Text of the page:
Activist investors try to take control of Kohl’s board: WSJ
- Activist investors nominated nine people to Kohl’s 12-person board, the WSJ reported.
- The investors want Kohl’s to add directors with retail experience and reduce inventory, sources said.
- The retailer reported a net loss of $506 million in the nine months to October 31, 2020.
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A group of activist investors with about 9.5% stake in Kohl’s is attempting to take control of the department store chain’s board, The Wall Street Journal reported on Sunday.
Investors including Macellum Advisors GP, Ancora Holdings, Legion Partners Asset Management, and 4010 Capital nominated nine people to its now-12-person board earlier this year, the newspaper said, citing people familiar with the matter.
These activist investors are calling on Kohl’s to take a range of actions, including adding directors with retail experience who can work with Michelle Gass, the company’s CEO.
They are also asking Kohl’s to consider a sale-leaseback of some of its more than $7 billion in non-core real estate, the Journal said, citing people familiar with the matter and a letter viewed by the outlet, which the group plans to send to shareholders.
Neither the size of the investors’ stake nor the board bid was previously known, WSJ said.
The group also is calling on Kohl’s to reduce inventory levels while making discounts and promotions easier for customers to follow, the newspaper added.
Kohl’s operating margin was already falling, and the pandemic has accelerated this. In its most recent filings, the retailer reported a net loss of $506 million in nine months to October 31, compared to a $426 million profit for the same period in 2019.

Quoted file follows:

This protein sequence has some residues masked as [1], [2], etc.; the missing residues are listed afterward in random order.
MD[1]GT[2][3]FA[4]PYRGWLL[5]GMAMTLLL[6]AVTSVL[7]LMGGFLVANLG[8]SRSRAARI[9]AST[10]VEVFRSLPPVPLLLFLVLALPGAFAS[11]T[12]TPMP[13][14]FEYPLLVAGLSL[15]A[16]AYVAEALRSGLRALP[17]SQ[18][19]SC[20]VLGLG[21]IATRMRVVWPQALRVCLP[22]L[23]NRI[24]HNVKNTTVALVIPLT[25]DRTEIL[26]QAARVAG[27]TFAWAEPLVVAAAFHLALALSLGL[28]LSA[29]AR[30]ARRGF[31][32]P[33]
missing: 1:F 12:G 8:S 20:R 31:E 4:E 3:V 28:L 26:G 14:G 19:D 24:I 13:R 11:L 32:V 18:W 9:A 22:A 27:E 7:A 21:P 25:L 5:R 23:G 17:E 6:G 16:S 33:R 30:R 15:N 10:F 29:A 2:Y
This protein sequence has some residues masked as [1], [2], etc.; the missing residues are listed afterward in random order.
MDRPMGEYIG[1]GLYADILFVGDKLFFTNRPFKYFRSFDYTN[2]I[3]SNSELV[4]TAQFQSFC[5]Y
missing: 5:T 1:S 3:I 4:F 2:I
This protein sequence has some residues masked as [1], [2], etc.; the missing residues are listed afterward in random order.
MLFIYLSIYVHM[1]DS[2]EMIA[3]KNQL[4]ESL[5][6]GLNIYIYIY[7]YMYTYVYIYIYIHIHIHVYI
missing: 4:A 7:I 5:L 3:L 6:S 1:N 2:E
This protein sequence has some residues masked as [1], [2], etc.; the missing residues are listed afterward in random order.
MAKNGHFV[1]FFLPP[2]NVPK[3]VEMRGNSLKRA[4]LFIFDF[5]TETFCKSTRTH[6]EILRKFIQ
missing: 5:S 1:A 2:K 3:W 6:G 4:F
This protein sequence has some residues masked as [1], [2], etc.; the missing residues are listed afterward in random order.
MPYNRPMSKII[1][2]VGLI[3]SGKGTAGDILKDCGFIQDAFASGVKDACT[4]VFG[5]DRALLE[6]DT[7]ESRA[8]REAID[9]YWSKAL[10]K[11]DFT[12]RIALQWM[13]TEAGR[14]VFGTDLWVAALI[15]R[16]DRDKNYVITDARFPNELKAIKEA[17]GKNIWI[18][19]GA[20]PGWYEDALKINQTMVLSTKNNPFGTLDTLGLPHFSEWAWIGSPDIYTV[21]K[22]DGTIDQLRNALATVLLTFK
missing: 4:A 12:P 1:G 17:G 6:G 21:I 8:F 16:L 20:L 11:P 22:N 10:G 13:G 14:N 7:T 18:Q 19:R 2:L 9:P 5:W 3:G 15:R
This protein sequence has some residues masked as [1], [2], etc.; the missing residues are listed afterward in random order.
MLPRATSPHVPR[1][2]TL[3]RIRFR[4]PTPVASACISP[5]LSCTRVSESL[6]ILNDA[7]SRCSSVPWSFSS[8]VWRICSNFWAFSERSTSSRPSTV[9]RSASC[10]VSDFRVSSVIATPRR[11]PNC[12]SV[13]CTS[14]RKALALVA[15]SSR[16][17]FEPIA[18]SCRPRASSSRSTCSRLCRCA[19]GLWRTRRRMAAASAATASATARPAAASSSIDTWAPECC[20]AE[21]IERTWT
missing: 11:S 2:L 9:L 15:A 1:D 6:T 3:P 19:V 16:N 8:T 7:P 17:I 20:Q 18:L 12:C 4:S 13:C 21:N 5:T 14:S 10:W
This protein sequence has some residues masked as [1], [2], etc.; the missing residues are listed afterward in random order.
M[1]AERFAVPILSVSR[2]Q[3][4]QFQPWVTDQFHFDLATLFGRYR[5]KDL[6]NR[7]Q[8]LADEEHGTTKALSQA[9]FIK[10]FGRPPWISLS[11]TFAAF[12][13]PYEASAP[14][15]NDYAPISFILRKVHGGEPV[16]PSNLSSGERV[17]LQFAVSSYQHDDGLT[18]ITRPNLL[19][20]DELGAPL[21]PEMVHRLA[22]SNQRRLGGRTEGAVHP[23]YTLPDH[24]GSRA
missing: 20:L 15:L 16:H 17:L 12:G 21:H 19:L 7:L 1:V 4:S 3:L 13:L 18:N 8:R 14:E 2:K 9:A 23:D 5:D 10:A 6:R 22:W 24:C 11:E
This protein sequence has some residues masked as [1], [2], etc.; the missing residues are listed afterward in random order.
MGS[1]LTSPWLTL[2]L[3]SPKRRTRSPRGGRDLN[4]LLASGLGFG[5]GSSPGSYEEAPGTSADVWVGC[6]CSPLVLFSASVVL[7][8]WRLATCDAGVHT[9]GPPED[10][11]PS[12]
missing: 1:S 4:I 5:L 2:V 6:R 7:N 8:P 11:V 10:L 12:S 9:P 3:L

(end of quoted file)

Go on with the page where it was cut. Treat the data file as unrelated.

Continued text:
A Kohl’s representative told Reuters that the company’s board and management team have been engaged in discussions with the investor group since early December and “remain open to hearing new ideas.”
The investor group’s nominees to Kohl’s board include Macellum CEO Jonathan Duskin and former Burlington Stores Inc CEO Thomas Kingsbury, according to the Journal.
This isn’t the first time Legion Partners, Macellum Capital Management, and Ancora Advisors have teamed up to put pressure on a retailer.
In April 2019, they also released a brutal presentation slamming Bed Bath & Beyond’s leadership. Slide after slide of the presentation described different parts of the company that the activist investors believed to be “broken,” Insider’s Kate Taylor reported.
In response, the company said it would cut approximately 7% of its corporate staff as part of its “business transformation,” following a review of its office cost structure.